Presentation on theme: "Serendipitous dynamic aggregated remote searching for lo-carbon Open Resources Mr. Rob Pearce Loughborough University Engineering Subject Centre."— Presentation transcript:
Serendipitous dynamic aggregated remote searching for lo-carbon Open Resources Mr. Rob Pearce Loughborough University Engineering Subject Centre
Low Carbon Engineering OER Project ( EALCFO ) The Engineering a Low Carbon Future OER (EALCFO) project is taking a proof of concept idea (presented at OER10) of a search facility that is able to pull together appropriate OERs from a number of sources to a working service with a specific subject focus.
Sustainability Subjects covered by the project energy efficiency, sustainable development, renewable energy technology, waste minimisation, human issues and social responsibility, product lifecycle, total cost of ownership and recycling. Guidance materials will include re-skilling the existing workforce, low carbon transition for business and education, ethics and embedding sustainability into the curriculum.
…project key points project will form a pre-selected best-of-breed OER collection and a linked dynamic collection of Open Educational Resources relating to Lo-Carbon Engineering practices. The pre-selected best-of-breed OERs collection will be selected by experts to ensure relevence this will be combined with a fresh, dynamic source of current and new materials as they become available to ensure the collection remains up-to-date and connected to the broader community of practice.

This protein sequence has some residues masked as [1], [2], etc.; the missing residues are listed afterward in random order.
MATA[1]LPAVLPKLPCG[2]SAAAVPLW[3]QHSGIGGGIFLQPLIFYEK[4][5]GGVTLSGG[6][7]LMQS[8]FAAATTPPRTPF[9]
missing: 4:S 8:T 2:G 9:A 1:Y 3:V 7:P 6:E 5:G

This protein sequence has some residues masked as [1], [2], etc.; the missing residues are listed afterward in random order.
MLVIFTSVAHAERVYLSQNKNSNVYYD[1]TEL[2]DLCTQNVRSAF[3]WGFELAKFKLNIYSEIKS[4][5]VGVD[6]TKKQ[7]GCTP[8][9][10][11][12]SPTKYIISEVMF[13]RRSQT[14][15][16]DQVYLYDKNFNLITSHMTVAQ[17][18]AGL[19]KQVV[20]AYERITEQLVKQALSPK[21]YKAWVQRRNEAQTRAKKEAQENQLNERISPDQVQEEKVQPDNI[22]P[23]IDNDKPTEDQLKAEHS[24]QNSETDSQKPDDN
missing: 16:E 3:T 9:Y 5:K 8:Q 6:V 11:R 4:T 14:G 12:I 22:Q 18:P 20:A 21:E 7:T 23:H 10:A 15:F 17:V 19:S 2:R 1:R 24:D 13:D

…project key points dynamic remote searching of multiple sources encouraging serendipity in recognition of the importance of this aspect of searching and discovery The linkage with the pre-selected best-of-breed OERs will, it is hoped provide “serendipitous” opportunities to connect with OERs related
…but here’s the twist… The pre-selected best-of-breed OER collection will consist of 10% NON-OERs as well: OERs are not the only way to find materials for teaching just yet. These NON-OERs are resources considered by the project expert to be “industry standard”
…Why?… If the non-OER resource gets used it was because it was better but if a similar featured OER is comparable then: the association of the two may lead the searcher to a better solution and the originators of both resources to create a yet better resource. This approach may help form a bridge for searchers from NON-OERs to OERs
…Why?… … No-one wants a search tool with one eye closed, searchers need stuff and plenty of it; a few resources and a lot of evangelistic zeal isnt going to get a presentation ready for tomorrow.
…but here’s the twist… The linkage with the pre-selected best-of-breed OERs juxtaposed with non-OERs mixed in with multiple dynamic searches will, it is hoped provide “serendipitous” opportunities to connect with OERs related
…key dev issues Initiating searches involving multiple service providers, most of which are free-to-use commercial products and therefore with no service level agreements. Technical stability and business longevity in a fickle, developing marketplace also mean added risk. Although the risk is high so are the rewards for such an approach.
The Sources Static Collection of selected OERs and non-oers List of resources describing OER how-to guides Dynamic aggregated sources: Nottingham University XPERT database – contains many thousands of feeds from key OER suppliers (MIT, OU, JORUM etc.) Folksemantic (www.folksemantic.com) attemts to connect OER sources based on the contents of another OERwww.folksemantic.com Google – a citation count based on the number of references to a specific resource.